Are you confused by the perfume types? Just what is the difference between eau de toilette and eau de parfum? Which type is strongest? Do longer lasting scents cost more? Here are some notes to help you out.
1. Parfum, Extrait De Parfum
When asking yourself “What are the perfume types?” you might classify these two as separate kinds of perfume. Actually, Parfum and Extrait de Parfum are the same thing. It runs between 15 and 40 percent fragrance oil, but typically it’s about 20 percent, according to the International Fragrance Association. These perfumes are the longest lasting, tend to be the most expensive, and often to come in tiny bottles.
2. Eau De Parfum, Millesime, Parfum De Toilette
The standard dilution for eau de parfum is between about 10 and 20 percent fragrance oil, but it’s almost always less than 15 percent. These scents are some of the most noticeable to others, which might make them great when going on a date but might not be advisable for an office situation or other areas where you’re in close quarters. Definitely the best bang for the buck.
3. Eau De Toilette
This is the kind of scent for everyday wear, because it’s light and not overly aggressive. Because they have 5 to 15 percent fragrance oil, they tend to cost less than parfum. And, because they cost less, you may be able to try a variety of scents without breaking the bank. Lighter and less complex, they are often a way to try a scent before moving on the stronger concentration.
4. Cologne, Eau De Cologne
There has been much confusion about the term cologne. For some it brings to mind masculine fragrances; others simply expect it to be a light scent for everyday wear. Colognes carry about 5% fragrance oil. Sometimes, the formulation is a bit different than the scent they are meant to resemble-often containing brighter, more citrusy notes. They typically are sold in larger bottles and are lower priced, so you can try several scents without breaking the bank.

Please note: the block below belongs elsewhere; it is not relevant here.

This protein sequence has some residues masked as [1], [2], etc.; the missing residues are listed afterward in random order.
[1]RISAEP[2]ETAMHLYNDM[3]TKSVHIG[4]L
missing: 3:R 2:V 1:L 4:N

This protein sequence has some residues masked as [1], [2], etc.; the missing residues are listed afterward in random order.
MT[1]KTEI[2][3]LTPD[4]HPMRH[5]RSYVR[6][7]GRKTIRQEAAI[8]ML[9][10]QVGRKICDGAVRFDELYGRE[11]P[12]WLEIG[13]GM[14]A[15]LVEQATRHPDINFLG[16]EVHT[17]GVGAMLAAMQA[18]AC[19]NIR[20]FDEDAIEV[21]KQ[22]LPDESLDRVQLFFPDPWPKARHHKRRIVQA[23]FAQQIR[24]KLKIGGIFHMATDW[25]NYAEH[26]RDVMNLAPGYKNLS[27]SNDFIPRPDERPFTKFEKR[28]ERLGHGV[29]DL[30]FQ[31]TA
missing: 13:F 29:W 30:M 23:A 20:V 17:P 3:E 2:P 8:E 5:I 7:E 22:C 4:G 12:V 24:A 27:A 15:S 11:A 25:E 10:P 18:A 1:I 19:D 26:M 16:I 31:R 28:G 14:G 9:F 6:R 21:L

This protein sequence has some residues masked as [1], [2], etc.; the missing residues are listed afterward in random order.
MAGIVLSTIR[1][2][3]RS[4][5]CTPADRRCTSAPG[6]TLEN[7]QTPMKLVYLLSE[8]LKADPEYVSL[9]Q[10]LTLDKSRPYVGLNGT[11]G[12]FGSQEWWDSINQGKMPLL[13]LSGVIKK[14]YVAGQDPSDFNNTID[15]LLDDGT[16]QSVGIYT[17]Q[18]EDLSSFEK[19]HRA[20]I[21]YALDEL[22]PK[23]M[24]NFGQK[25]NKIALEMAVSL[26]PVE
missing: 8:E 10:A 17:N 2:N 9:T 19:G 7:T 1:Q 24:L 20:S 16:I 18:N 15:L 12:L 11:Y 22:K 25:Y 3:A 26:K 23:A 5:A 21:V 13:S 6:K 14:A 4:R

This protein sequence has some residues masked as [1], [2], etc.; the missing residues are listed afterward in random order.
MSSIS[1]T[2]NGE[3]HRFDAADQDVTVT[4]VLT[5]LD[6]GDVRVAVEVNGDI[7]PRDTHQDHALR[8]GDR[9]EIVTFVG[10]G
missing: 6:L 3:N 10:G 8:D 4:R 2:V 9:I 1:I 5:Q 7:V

5. Body Splash, Aftershave
These are some of the most dilute of the fragrances, containing only 1 to 3 percent fragrance oil. They are meant to be worn all over the body and reapplied frequently. This makes them great for freshening up periodically on a hot day or after a trip to the gym. Aftershave contains the same amount of fragrance oils, but is meant to splash on the face after shaving for a refreshing sensation without stinging freshly-shaved skin.
6. Eau Genereuse, Eau D’Abondance
These fragrances are actually an Eau de Toilette in huge bottles. These bottles of scent are supposed to denote a sense of luxury and abundance, and are meant to be splashed or sprayed on the entire body with abandon.
7. Perfume Mist, Brume De Parfum, Voile De Parfum, Eau Parfumee, and Eau Sans Alcohol
These are light fragrances with typically 3 to 8 percent fragrant oils. The solvent, however, is typically not alcohol. These came about in the 1990s, and were created so that they could be sprayed on or near the face without stinging the eyes. Also, awareness of allergens in perfumes became more of a concern, so fragrance companies began creating non-phototoxic versions that customers could use their fragrances all over the body or at places like the beach.
8. Secret De Parfum
This is a specific variation used by Yves Saint Laurent for their Opium perfume in the 1990s. The concentration was similar to eau de parfum, but it had a greasy tone that seemed to overshadow the best parts of the scent. However, some people loved it, and vintage bottles can be found all over the internet.
9. Espirit De Parfum
This formulation contains almost 30 percent fragrant oil and is very strong and long-lasting. Only a few perfume companies offer this type, but it’s becoming more popular. It’s sometimes advertised as the “core essence” of the perfume. Examples include Miss Dior by Christina Dior, and Moresque offers a collection of different scents at this concentration.
I hope this helps you in your next perfume purchase. What's your favorite fragrance?